Monday, November 16, 2015

Summative BlogPost

Throughout all my field experiences, I truly see myself at the high school (maybe middle school) level teaching English or history. I find English and history the most interesting; therefore, I believe I would be able to teach them the best. I picture myself at the high school level because I would be able to have intellectual, logical conversation with my students (hopefully). 
However, through these observations I have found that age does not always mean maturity. I witnessed a kindergarten class that was far more well behaved than a 7th grade class. I also engaged with fifth grade students who were far more talkative and open with me than an English class of freshman students.
A reoccurring theme teachers demonstrated was how rewarding teaching is, and also how difficult it can be. I watched power struggles between teachers and their students. I viewed students constantly putting their heads down and on their phones. I observed one teacher who was stressed to the max and snapped at her students. I heard teachers talking about how difficult it is to work with parents and the administration. And I received countless “hopeful” smiles and head nods when I said I wanted to teach – which kind of came off as a sarcastic “good luck”.
But I also witnessed students who admired their teachers, and vice versa. I saw students who truly grasped concepts, and were really becoming educated. I heard classrooms filled with laughter, enjoyment, and comfort. I experienced students who really wanted to impress their teachers and be involved in their school.

Basically, the positives I saw outweighed the negatives, and I still plan to go into the field of education.

Gearity FieldBlog

Lauree P Gearity Elementary school is a public school located in University Heights. The elementary school consists of grades pre-k through fifth. I was looking forward to go to Gearity because I plan to be an AYA teacher, but I was anxious to see how early childhood would be because I hadn’t been in an elementary in so long. I have two younger sisters but they are in middle school and high school; if I am ever around little kids it is normally at youth cheerleading camps, which does not happen often.
When we first arrived everyone received name tags. Then the announcements came on and two younger boys, I assume in fourth grade, said the pledge of allegiance. Then afterwards five students from the fifth grade pointed us into different directions. The students that walked me to my classroom were so talkative, energetic, and adorable. I was surprised, to say the least, at how social and conversational they were. They were very helpful and funny. One of the girls was running for student council and made a sign with rope that hung around her neck that read “Vote for Toni”.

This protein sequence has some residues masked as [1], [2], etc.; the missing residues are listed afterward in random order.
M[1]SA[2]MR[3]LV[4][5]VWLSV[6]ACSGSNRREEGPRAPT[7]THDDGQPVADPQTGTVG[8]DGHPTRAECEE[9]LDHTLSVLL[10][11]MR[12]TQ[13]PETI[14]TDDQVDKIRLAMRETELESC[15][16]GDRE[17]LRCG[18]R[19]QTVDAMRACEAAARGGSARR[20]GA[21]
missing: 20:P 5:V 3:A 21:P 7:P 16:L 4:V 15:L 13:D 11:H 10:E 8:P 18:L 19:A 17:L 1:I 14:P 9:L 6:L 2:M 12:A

We went to a kindergarten classroom. They were reading books they chose by themselves. Then they put them away and went to a colorful rug. They sang songs to introduce the lesson. They were learning how to count by 1s, 5s, and 10s. They also were learning their sounds. It was so cute. It was fun to watch but I don’t think I could teach such a young age. I would have loved to see a third or fourth grade classroom because I might have been able to see myself teaching that age group instead.


During my final observation I ate lunch with social studies department. Class began by Mr. Velotta calling each student up one by one to check if their homework was completed. He began his lesson on a PowerPoint called “The War at Home”. The PowerPoint had fill ins that related to the students’ homework. Mr. Velotta called on students for the answers. As the lesson continued, he focused a lot on propaganda during World War I. He used actual visuals from the time period and linked each of the photos to the lesson.

During the lesson he also explained the Great Migration. This historical event was thousands of African American families who picked up their entire lives and moved to the North. They were moving because of all the job openings in factories since so many workers were gone over seas fighting in the war. While these families moved North, they experienced racial backlash, especially in St. Louis, Missouri. Mr. Velotta used building bridges by explaining the racial tensions and discrimination that happened in that time period and linking it to modern times. For example, the Ferguson riots and the University of Missouri protests.